Amidst a raging controversy over a ban on a student e-zine by St Stephen's college, Delhi Chief Minister Arvind Kejriwal on Saturday attended a graduation ceremony at the institute, even as a section of students had urged him to turn down the invite "in support for freedom of speech".
Devansh Mehta - the editor and co-founder of 'St Stephen's Weekly' e-zine - was suspended from the college on disciplinary grounds after he published an interview allegedly without seeking clearance from the principal on its content. He was also stripped off a good conduct award which he was to receive on Saturday from Kejriwal.
Delhi High court, however, stayed his suspension from the college on Friday allowing him to attend the graduation ceremony. The students of the college and alumni had come out in his support and they had sent a petition to Kejriwal urging him to turn down the invitation to be the chief guest at the ceremony.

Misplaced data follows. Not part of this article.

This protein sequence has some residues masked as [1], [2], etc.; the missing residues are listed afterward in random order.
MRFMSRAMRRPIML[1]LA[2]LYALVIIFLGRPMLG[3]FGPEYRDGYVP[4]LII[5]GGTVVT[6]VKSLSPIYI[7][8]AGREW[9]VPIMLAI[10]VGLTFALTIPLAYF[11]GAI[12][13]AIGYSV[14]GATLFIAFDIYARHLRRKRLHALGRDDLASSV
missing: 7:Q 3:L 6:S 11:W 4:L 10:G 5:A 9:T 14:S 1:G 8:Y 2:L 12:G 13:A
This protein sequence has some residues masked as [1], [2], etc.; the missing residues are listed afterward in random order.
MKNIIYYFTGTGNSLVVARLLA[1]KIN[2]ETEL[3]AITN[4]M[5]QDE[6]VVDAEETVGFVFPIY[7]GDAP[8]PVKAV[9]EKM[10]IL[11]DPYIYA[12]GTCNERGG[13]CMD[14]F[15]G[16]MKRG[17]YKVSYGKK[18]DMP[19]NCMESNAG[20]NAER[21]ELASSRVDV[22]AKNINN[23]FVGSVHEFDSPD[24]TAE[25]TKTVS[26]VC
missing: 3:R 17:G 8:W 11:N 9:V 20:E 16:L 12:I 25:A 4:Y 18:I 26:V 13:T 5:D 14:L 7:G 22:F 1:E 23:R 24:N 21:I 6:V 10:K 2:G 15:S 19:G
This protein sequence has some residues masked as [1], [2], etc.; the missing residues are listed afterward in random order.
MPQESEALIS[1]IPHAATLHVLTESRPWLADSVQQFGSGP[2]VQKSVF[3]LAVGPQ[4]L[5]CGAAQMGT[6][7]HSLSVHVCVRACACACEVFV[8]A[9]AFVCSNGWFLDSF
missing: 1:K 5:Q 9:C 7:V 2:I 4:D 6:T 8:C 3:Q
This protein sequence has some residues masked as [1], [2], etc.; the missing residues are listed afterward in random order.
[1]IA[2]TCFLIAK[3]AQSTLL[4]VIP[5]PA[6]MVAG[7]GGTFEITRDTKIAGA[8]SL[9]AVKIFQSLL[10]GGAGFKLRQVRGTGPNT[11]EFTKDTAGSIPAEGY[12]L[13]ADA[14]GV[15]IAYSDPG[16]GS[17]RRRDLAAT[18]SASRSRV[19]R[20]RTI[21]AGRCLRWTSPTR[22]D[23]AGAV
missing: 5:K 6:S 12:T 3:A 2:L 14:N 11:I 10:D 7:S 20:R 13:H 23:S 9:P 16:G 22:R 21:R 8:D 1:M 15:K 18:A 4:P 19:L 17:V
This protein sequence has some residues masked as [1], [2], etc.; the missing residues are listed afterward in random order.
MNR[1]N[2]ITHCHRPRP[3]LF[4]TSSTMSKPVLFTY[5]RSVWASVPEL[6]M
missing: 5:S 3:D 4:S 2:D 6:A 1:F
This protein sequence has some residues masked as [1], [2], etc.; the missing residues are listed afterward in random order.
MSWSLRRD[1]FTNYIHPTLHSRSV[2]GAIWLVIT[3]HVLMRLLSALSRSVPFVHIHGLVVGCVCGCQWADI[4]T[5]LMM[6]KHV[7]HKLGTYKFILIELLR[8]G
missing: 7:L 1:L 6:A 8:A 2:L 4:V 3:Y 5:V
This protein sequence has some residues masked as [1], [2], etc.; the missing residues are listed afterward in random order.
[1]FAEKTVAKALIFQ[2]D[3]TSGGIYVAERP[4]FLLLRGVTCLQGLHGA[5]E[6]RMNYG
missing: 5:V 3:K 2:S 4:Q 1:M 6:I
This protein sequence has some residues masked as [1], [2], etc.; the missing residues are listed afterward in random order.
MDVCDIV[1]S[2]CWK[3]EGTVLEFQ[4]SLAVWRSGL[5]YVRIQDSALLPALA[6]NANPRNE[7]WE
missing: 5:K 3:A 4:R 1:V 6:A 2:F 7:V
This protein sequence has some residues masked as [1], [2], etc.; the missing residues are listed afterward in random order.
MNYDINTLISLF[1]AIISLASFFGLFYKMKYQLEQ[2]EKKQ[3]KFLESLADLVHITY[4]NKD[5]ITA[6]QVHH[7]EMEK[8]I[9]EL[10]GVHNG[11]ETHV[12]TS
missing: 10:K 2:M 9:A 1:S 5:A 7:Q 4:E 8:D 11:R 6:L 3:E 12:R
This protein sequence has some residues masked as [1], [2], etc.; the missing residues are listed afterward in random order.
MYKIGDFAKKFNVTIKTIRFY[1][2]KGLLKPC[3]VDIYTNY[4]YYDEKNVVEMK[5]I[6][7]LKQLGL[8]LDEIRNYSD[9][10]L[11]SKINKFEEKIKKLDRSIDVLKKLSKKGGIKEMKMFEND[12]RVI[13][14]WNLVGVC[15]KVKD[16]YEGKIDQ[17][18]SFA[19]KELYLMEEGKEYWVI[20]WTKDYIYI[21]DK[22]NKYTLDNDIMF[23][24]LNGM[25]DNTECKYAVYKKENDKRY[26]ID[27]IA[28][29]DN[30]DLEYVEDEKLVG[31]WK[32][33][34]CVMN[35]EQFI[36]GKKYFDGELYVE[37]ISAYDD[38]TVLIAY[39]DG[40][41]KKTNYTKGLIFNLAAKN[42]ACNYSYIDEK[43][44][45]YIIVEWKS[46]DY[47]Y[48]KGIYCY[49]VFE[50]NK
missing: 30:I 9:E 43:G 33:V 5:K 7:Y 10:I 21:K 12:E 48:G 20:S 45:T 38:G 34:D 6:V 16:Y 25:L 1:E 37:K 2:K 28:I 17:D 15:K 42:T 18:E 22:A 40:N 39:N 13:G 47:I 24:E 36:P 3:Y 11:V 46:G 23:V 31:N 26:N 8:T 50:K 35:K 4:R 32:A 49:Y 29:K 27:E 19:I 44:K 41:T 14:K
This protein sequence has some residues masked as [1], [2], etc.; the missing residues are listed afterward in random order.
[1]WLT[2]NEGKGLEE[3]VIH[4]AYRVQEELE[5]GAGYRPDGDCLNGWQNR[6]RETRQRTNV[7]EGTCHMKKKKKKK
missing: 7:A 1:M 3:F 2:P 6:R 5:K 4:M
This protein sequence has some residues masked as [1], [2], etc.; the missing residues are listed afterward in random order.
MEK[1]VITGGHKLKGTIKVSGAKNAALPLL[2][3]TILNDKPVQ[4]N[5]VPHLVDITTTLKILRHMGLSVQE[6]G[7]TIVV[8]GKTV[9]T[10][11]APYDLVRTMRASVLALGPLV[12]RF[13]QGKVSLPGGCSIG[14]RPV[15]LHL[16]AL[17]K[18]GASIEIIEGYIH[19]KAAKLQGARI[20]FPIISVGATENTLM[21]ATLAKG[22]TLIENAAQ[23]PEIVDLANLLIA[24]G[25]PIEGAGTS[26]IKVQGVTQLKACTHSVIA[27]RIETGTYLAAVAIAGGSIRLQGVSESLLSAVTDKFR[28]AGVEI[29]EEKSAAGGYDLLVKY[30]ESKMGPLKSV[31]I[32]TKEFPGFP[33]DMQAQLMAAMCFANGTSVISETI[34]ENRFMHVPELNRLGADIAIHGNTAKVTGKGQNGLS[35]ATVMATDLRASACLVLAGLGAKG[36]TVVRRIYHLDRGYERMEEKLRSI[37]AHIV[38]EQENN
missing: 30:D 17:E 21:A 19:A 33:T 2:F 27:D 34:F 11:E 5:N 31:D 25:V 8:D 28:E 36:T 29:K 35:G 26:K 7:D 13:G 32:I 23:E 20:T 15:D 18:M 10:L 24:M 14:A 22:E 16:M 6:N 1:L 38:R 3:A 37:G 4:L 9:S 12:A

The Delhi Chief minister on Saturday attended the ceremony, which was made out of bounds for the media.
According to the students, Kejriwal asked them to focus on education but at the same time not to take life too seriously and enjoy it to the fullest. He did not broach on the controversy, they said.
Mehta said he was happy to be at the convocation and he had no resentment against either the principal or anyone else. "He (Kejriwal) has always stood for freedom of speech and truth....my fellow students had written to him seeking his support by turning down the invitation but he chose to come. We respect the decision..I am happy to be finally attending the ceremony," the student said.
Manisha Mehta, his mother, said, "After the entire controversy it's a big relief to see him dressed up in the graduation robe today."
Fellow students were also satisfied that Devansh could attend the ceremony due to the court's intervention. "Devansh has got a fair judgement. Freedom of speech has been respected by the law. Why a fuss now whether Kejriwal came or not," said one of them.
The petition sent to Kejriwal earlier this week read, "The way our college authorities have dealt with such displays a clear curtailment of our freedom of speech. We are not contesting the fact that college authorities do have a say in shaping the ultimate decision taken on a particular issue. What we want is a space for dialogue wherein we have an equal say that is duly considered. We request you again, to refuse the invitation to attend the Convocation ceremony at St Stephen's College to help us assert our stance against an oppressive administrative system."